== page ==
There are also 3 exercices to train your Windows Buffer Overflow technique. There are not difficult, but allow you to assert if you are ready for the exam, so I would recommend to take time to train on these.
Outside of my limited time dedicated to the lab, my best source of training was HackTheBox, especially easy-medium (old) boxes. List of recommended boxes on this platform are available with a bit of research, an example that I used was this one. To keep a track of my activity, I recorded hours and content of my training until the exam. You can see these details below.
Time spent on my OSCP training
If you did enough training, feel confident hacking machines (i.e. you successfully hacked several machines by your own in both the OSCP lab and HTB) and if you have the right mindset, then you are more than ready for the exam. The methodology I suggest is similar to what you can already find in other OSCP reviews:
- Run a scan on all the machines in scope (4, excluding the Buffer Overflow machine) with a tool such as AutoRecon, which will already perform relevant scans depending on the services found, e.g. launch DirBuster when detecting a web application;
- Begin the Buffer Overflow machine while the scans are running. This should take you 30m-1h. Even if it is taking you more time than that, it is perfectly fine, you have 24h in total for this exam which is way more time than required to root all the machines;
- Attack the 20 or 25 points machines. If you feel stuck at some point, switch the machine and keep the 10 points machines to gain free progress later (as it was really an easy machine in my case). In my exam, I found a 20 points machine more difficult than the 25 points machine, so do not pay too much attention to this difference of 5 points;
- Take regular breaks to eat and even to sleep if necessary. This 24h period has been defined so that you have time to do that.
In my case, I was able to reach the 70 necessary points after ~7h, and I spent 2 hours on the Buffer Overflow because of a simple mistake! So never feel discouraged if you are stuck at some point :) I rooted all the machines after ~13h (I used Metasploit for the last missing privilege escalation exploit).
The report is not difficult to write if you carefully follow the instructions (include screenshots, explain step-by-step, etc.) and if you documented your hacking journey properly.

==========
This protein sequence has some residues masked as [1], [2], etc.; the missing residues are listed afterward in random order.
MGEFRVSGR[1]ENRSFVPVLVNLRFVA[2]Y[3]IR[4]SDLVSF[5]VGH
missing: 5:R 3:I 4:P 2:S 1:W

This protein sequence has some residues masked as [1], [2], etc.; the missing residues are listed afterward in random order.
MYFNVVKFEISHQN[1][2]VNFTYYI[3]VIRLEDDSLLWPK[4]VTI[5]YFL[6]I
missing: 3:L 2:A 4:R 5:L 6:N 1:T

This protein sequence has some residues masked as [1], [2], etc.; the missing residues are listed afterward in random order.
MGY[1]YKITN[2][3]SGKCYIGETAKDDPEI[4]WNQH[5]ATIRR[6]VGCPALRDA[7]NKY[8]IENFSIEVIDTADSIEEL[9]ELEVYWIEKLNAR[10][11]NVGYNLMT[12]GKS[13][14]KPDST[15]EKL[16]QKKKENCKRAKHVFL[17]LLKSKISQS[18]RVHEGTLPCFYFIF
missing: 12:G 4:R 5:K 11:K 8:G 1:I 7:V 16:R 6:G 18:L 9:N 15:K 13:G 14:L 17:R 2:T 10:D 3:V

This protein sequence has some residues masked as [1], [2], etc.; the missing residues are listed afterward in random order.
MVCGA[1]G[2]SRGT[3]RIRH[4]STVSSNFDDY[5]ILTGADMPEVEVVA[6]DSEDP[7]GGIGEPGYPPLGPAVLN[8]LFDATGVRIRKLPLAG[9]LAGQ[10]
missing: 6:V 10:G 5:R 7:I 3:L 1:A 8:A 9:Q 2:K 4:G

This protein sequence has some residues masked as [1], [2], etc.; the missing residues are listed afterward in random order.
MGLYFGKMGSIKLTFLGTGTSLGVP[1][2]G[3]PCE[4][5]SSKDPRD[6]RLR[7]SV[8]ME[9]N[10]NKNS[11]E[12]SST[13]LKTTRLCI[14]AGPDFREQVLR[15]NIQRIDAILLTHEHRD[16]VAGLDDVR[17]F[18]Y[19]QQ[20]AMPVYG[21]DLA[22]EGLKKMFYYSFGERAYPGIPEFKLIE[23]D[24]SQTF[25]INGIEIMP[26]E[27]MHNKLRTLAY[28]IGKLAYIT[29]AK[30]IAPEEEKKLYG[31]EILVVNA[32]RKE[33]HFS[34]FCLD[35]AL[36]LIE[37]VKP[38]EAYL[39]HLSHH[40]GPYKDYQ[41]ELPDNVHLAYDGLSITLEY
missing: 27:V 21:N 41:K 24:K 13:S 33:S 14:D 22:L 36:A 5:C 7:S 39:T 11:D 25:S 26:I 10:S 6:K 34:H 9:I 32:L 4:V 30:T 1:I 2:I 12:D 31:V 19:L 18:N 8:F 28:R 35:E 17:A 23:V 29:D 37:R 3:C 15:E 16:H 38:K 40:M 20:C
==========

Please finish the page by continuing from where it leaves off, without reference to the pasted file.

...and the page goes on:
I would highly recommend this course to anyone who wants to work in the offensive security domain, i.e. pentesting of web applications, networks, etc. and Red Teaming. The hands-on experience that you will get is really worth the time you will spend to pass this certification.
This review will be way shorter than my OSCP review, for three reasons:
- This certification only focuses on wireless security and therefore has a scope and content that is more limited compared to the OSCP;
- The OSWP course is outdated and does not provide a lot of useful content for Wi-Fi security nowadays;
- The exam is easy and does not really consists in a challenge if you read/practice the syllabus content carefully.
The course (theory)
The OSWP course consists only of theory and exercises (it does not feature a lab as opposed to the OSCP). The Wi-Fi attack exercises require the set up of you own lab that consists in a Wi-Fi card able to inject packets (such as an ALFA card) and a router where WEP security can be configured.
The course is interesting to understand the foundation of the wireless security mechanisms, but does not bring a lot of value regarding the current Wi-Fi security landscape. The content covers mostly WEP security, although WEP is not used anymore. Nowadays the simple fact that WEP would be in use in a wireless network already consists in a critical vulnerability. The more recent WPA/2 protocol is only covered by the PSK 4-way handshake bruteforce attack. Examples of missing content that would be necessary to cover nowadays are:
- WPA/2 Enteprise: what are the attack vectors against certificate-based authentication and RADIUS server?
- Wi-Fi Protected Setup (WPS)-based attacks: for example bruteforcing of the PIN code in place;
- WPA3: Although it is not widely used, what are the differences/improvement compared to WPA2 and what are the existing attacks against it?
Such outdated content makes the exam easier to pass, but makes our skills more difficult to apply in reality.
The exam is 4 hours long and consists in cracking 3 Wi-Fi passwords, by reproducing techniques that were presented in the theory. The report is also very straightforward to write from there, so I did not see any real challenge here, especially when doing the comparison with the OSCP exam.
I would not recommend this course, as it gives too few skills that could be reused in a real Wi-Fi network pentesting. The course explore the WEP protocol in-depth, which becomes more and more outdated with time, and does not give all the knowledge you would require to tackle a full Wi-Fi pentesting (we are far from there!). I guess that this course will be updated at some point, and would recommend to at least wait for such an updated version before spending time on this certification.